Telluride Has Gone to the Dogs (and It's Not a Bad Thing)
Let’s be honest – dogs make everything better. And in a town that’s known for being extremely dog-friendly, there are plenty of ways to include four-legged family members in every activity from sunrise to sunset. From outdoor adventures to patio beers, spend your days in Telluride alongside man’s best friend (just make sure you have a leash).
HUMANS NEED TO EAT, TOO!
After a long day on the trails, there’s nothing better than sitting down for a nice cold beer or a delicious meal at one of Telluride’s locally-owned restaurants. Most patios are dog-friendly, but if not, many allow dogs to sit outside of the fence alongside the tables.
Oak, which is located at the base of the Gondola, has a huge patio and $2 Schlitz, and La Cocina de Luz, known for its Mexican food and cute patio, are just two of the dog-friendly patios in town. Butcher and the Baker and Baked in Telluride also have very welcoming outdoor spaces for four-legged family members. If coffee is more your thing, read a book or grab a pastry while sipping a latte outdoors at Between the Covers.
Sure, camping is great and all, but sometimes it’s nice to sleep in fresh sheets with access to a nice hot shower.
There is a slew of dog-friendly hotel and vacation rentals in Telluride, but the Hotel Columbia is known for being one of the best. Located directly across from the gondola, the boutique hotel has 21 rooms and a killer happy hour. Not all rooms are dog-friendly, so any four-legged friends must be noted upon booking. But not to worry - Fido will appreciate the gourmet treats, food and water bowls, dog beds and plenty of extra attention. Other pet-friendly hotels include the Hotel Telluride, Camel’s Garden and the Madeline.
FOR THE ADVENTURE DOG
This might as well be an assumed category in Telluride: all of the trails around town are dog-friendly (leashed, of course). Spend a quick lunch break at Bear Creek Falls or the Jud Wiebe Trail, or an even longer day on the Sneffels Highline Trail or Ajax Peak.
For the even more adventurous pooch, Dave’s Mountain Tours allow dogs on private 4x4 trips through the mountains. Private tours are $200 an hour and can seat up to 11 or 13 on the Swiss Army Pinzgauer trucks. If no tour guide is needed, Colorado145 offers 4x4 Jeep rentals that allow pets as well. These trips are perfect to access hard-to-reach spots like the Imogene and Engineer Passes and Animas Forks.
Most places in the United States don’t allow pets on public transportation – we’ve all seen the dogs peeking out of extra large shopping bags on New York’s subway. Not Telluride. If any four-legged family members need to get to Mountain Village or vice versa, the free gondola has dog-friendly cabins that allow Fido to experience the best view in town. The Galloping Goose, a free public bus, also allows leashed pets.
FOR THE PAMPERED POOCH
While some dogs don’t mind getting their paws dirty, others like to get decked out in cool gear and chow down on delicious food. Known for their Classic Swiss dog collars, Alpen Schatz provides dogs with the best and most unique items from the European Alps. Inspired by a Bernese Mountain Dog named Schlappi Schauss, the shop carries collars, ID tags and even a stuffed animal version of Schlappi Schauss. Humans can also get their own belts or other Alps-inspired handcrafted items.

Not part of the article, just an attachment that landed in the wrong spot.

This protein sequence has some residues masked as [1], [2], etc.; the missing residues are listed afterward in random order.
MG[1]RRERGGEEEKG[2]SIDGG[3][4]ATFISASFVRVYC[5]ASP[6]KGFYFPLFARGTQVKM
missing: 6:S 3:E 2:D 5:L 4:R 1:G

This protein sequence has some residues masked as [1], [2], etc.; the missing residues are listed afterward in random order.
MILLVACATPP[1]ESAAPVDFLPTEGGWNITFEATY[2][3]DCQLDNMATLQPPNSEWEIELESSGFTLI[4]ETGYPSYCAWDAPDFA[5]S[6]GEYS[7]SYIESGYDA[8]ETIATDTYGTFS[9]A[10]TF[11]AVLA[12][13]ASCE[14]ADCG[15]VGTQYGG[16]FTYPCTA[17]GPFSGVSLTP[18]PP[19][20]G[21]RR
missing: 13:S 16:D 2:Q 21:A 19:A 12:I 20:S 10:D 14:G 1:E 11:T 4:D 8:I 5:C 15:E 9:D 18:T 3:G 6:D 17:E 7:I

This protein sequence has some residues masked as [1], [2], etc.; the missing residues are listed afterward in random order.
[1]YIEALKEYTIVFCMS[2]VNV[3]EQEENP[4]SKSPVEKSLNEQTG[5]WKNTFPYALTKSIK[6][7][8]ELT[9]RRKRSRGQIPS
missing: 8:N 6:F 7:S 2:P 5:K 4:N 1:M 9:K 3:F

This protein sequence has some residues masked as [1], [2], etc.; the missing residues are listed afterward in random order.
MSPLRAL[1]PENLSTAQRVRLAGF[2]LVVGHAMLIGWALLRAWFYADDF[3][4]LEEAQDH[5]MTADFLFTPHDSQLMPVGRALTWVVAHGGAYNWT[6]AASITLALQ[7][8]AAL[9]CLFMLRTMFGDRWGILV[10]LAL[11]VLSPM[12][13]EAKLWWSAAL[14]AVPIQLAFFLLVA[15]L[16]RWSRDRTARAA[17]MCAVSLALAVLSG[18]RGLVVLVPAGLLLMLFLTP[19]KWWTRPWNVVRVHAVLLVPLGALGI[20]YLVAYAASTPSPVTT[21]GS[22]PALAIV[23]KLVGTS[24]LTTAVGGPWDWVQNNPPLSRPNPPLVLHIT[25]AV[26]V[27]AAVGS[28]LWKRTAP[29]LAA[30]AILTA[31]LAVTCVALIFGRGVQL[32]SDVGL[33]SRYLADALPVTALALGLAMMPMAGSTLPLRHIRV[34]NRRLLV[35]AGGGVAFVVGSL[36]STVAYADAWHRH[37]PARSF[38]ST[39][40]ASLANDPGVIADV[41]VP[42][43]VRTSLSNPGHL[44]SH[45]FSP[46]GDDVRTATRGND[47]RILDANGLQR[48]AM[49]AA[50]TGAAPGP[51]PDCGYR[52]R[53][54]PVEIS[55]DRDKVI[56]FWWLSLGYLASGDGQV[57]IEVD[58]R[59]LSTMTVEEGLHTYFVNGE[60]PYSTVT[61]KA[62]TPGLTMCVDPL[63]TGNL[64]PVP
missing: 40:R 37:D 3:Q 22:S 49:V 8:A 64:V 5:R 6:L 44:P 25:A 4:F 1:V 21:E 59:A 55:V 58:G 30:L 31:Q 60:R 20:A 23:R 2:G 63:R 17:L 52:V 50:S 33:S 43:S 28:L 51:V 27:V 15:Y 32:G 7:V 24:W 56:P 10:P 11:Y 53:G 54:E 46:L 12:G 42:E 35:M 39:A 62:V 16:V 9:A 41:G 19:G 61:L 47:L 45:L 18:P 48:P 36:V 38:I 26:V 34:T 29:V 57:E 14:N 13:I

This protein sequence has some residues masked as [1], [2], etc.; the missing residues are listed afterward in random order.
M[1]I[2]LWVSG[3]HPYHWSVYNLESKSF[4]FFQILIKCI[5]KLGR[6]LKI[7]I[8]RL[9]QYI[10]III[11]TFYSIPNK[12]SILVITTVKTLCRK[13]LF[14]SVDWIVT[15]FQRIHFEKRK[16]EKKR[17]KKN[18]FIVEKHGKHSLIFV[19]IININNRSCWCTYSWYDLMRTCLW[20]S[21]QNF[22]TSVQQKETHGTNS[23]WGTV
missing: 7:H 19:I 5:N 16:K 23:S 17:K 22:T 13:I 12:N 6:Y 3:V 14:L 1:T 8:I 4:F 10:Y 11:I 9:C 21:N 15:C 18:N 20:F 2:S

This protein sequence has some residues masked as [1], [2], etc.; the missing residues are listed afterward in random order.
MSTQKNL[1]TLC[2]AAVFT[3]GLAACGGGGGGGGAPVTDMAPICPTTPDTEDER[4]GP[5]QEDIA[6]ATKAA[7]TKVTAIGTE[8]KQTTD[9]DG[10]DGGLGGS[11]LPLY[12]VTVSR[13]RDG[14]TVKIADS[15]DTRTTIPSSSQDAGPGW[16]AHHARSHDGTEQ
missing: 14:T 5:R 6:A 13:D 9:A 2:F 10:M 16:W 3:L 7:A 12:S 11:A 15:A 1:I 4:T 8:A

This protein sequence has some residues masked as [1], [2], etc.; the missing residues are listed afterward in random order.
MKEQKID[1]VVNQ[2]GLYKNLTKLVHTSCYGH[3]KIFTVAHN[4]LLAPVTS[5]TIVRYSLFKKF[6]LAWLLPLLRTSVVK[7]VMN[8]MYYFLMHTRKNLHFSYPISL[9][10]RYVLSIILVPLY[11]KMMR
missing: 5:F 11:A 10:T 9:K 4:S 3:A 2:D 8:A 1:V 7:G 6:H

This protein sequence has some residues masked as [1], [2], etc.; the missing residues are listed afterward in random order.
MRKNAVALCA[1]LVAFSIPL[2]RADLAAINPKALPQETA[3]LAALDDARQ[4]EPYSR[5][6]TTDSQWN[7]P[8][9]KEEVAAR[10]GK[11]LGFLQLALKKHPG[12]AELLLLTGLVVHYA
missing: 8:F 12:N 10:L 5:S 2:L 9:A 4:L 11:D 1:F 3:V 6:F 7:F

Side by Side, a company dreamed up by Marney Prince, creates holistic animal food that focuses on wellness and overall care of the four-legged family members. Side by Side’s dog food has minimal processing and small-batch recipes to keep dogs healthy and happy and void of skin conditions, food sensitivities and cancer. Don’t forget about the treats while visiting the shop!
BREAK TIME FOR FIDO
Most activities in Telluride allow dogs to come along, but sometimes even fourlegged pals get left behind on an adventure. For any guests or even locals that need a break from spending time with Fido, Tricks and Treats Pet Sitting offers walking, boarding, sitting, or even daily visits. Owner Marie Whelan can cater to any animal, including dogs, cats, birds and other small animals.
FOR THE SICK PUP
While not ideal, accidents happen. From ripped paw pads to kennel cough, local veterinarians are on hand to help with any issues. For more routine issues, the Telluride Veterinary Clinic is located in town and can help assist with preventive care and other surgeries.
Located a tad further outside of town, yet still in the city limits, the Animal Hospital of Telluride provides 24-hour services that range from vaccines to major surgeries and dental care.
WHEN YOU WANT A DOGGO
Telluride is known for being one of the most dog-friendly mountain towns, so why not add a pup or two to the collection? While the actual shelter is located in Ridgway, the Second Chance Humane Society has a thrift store in Telluride that helps to fund the adoption center. Since 1994, this shelter has been working with the Ouray, San Miguel and Montrose County communities to help pets find homes in the area.
The Town of Telluride also runs an animal shelter for unclaimed dogs in town. If a dog isn’t claimed, they are put up for adoption and posted in the local newspaper.